Friends of Grasslands
supporting native grassy ecosystems
PO Box 440
Macquarie ACT 2614
Statutory Review of the native vegetation provisions (Part 5A and Schedule 5A and Schedule 5B) of the Local Land Services Act 2013
Friends of Grasslands (FOG) is a community group dedicated to the conservation of natural temperate grassy ecosystems in south-eastern Australia. FOG advocates, educates and advises on matters to do with the conservation of native grassy ecosystems, and carries out surveys and other on-ground work. FOG is based in Canberra and its members include professional scientists, landowners, land managers and interested members of the public.
FOG welcomes the opportunity to participate in the review, especially in looking back over recent years when the country suffered from severe drought followed extreme fire and then years of heavy rain. Each phenomenon impacts on biodiversity in different ways. At the same time, there appears to have been extreme rates of vegetation clearing. While in the public mind, clearing has impacted koalas and other iconic species, many other flora and fauna species and ecosystems have been highly negatively impacted. We hope that the panel will take a broad view of the role of LLS in vegetation clearing.
We have a good relationship with the south east office of LLS. The staff are committed, approachable and helpful.
However, we find the discussion paper disappointing. Others, with whom we have discussed the paper, have stated that the paper seems solely concerned with land clearing. The paper states that the objectives of Sections 5A, 5B and 5C are “to ensure the proper management of natural resources in the social, economic and environmental interests of the State, consistent with the principles of ecologically sustainable development”. We believe, and we hope the panel considers, that there should be a discussion of whether LLS has lived up to this objective. The paper does not satisfactorily define and explain (with practical interpretive examples) what this statement means, despite the centrality of the principles of ecologically sustainable development (ESD) to the LLS Act as confirmed by its inclusion in Part 3 “Objects of Act”, and, under Part 5A, sections “60T Responsibility for preparation and making of codes” and “60ZF Obtaining approval for clearing of native vegetation”.
The discussion paper, despite including nine (9) references to ESD, instead of at the very least providing a reiteration of the full legal definition it provides a somewhat abbreviated and therefore overly simplified version and like the LLS Act itself leaves it to readers to look it up in section 6 (2) of the Protection of the Environment Administration Act 1991. For the benefit of readers of this submission and the public record we include the full legal definition in a footnote below (a). Clearly, such a term covers maintaining and improving biodiversity and ecological integrity of ecosystems, and while the term “biodiversity” appears some 69 times in the paper, there did not seem to be a mention of what LLS is doing to maintain and recover it.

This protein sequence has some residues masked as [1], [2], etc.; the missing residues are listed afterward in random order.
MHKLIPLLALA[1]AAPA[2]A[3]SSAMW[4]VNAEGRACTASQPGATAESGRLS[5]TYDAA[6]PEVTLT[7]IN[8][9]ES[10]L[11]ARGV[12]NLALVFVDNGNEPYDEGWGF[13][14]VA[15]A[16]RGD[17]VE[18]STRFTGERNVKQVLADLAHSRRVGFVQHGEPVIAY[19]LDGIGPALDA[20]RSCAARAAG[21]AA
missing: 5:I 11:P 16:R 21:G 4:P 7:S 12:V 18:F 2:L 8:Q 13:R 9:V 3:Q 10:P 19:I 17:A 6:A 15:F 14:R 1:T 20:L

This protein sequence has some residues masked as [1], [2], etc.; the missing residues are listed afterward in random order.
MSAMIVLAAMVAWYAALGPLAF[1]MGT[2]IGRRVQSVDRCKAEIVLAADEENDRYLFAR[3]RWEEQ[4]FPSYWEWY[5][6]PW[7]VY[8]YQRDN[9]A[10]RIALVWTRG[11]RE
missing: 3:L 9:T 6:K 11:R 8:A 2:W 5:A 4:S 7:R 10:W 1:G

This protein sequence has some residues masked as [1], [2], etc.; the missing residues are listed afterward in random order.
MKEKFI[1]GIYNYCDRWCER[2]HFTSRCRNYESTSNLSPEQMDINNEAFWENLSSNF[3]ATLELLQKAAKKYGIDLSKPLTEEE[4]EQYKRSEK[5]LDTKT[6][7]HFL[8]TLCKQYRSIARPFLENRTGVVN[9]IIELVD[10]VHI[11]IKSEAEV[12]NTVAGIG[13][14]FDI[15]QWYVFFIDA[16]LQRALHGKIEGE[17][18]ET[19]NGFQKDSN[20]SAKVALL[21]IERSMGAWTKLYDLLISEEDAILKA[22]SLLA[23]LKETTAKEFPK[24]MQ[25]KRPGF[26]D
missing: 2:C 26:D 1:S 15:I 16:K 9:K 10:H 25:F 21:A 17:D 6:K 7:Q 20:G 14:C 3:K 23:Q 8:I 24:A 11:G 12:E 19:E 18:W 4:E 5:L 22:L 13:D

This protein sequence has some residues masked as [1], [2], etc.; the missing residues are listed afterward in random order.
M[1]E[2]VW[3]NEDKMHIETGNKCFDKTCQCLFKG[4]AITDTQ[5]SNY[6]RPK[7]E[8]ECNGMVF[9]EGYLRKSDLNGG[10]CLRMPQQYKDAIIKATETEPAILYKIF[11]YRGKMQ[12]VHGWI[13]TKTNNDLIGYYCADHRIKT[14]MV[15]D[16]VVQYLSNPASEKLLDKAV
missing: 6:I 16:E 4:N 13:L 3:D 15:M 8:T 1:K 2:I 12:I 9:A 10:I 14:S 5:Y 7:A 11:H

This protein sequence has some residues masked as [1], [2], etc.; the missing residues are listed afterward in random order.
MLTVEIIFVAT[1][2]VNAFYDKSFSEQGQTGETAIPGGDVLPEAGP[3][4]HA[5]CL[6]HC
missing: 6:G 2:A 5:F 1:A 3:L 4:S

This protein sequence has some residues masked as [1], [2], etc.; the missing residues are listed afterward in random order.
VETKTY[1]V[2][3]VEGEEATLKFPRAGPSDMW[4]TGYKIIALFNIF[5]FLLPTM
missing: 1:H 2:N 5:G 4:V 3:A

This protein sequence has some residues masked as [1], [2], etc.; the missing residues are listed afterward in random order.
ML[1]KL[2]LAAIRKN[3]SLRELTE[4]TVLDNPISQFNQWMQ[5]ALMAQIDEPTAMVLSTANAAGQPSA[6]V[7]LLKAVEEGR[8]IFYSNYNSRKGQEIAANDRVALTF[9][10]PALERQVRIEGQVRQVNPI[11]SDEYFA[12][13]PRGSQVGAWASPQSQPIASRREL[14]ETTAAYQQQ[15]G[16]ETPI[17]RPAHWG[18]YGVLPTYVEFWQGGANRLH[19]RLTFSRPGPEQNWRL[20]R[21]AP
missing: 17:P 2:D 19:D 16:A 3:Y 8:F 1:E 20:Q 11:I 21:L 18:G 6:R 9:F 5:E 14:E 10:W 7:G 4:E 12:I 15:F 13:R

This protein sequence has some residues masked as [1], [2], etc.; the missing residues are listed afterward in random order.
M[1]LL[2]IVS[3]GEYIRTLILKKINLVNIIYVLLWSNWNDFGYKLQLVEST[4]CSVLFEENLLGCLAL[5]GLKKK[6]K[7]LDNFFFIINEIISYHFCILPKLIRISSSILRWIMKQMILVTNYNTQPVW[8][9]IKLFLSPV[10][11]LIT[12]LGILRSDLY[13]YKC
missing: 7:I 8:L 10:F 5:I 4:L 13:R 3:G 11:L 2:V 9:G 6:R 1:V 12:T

We came to this conclusion before having read the NSW Audit Office’s Managing native vegetation report of 27 June 2019 (https://www.audit.nsw.gov.au/our-work/reports/managing-native-vegetation) whose findings we share. We also found that LLS’ response to the report itself was very non-committal. We believe that the paper should have addressed the auditor’s concerns. Certainly, the panel should pay close attention to these.
We believe a weakness of the paper is the lack of recognition that LLS, the Department of Planning and Environment and the Biodiversity Conservation Trust have a joint responsibility “to ensure the proper management of natural resources … consistent with the principles of ecologically sustainable development”. There is no evidence that these agencies see this as a shared responsibility. Furthermore, there is a lack of any analysis and statistical data in the paper to show how these agencies between them meet this objective. We hope that the panel addresses these issues and encourages the development of transparent and readily understood state wide and regional statistics, indicators and other data, by vegetation type, on whether biodiversity is improving or not, and meaningful information on land clearing.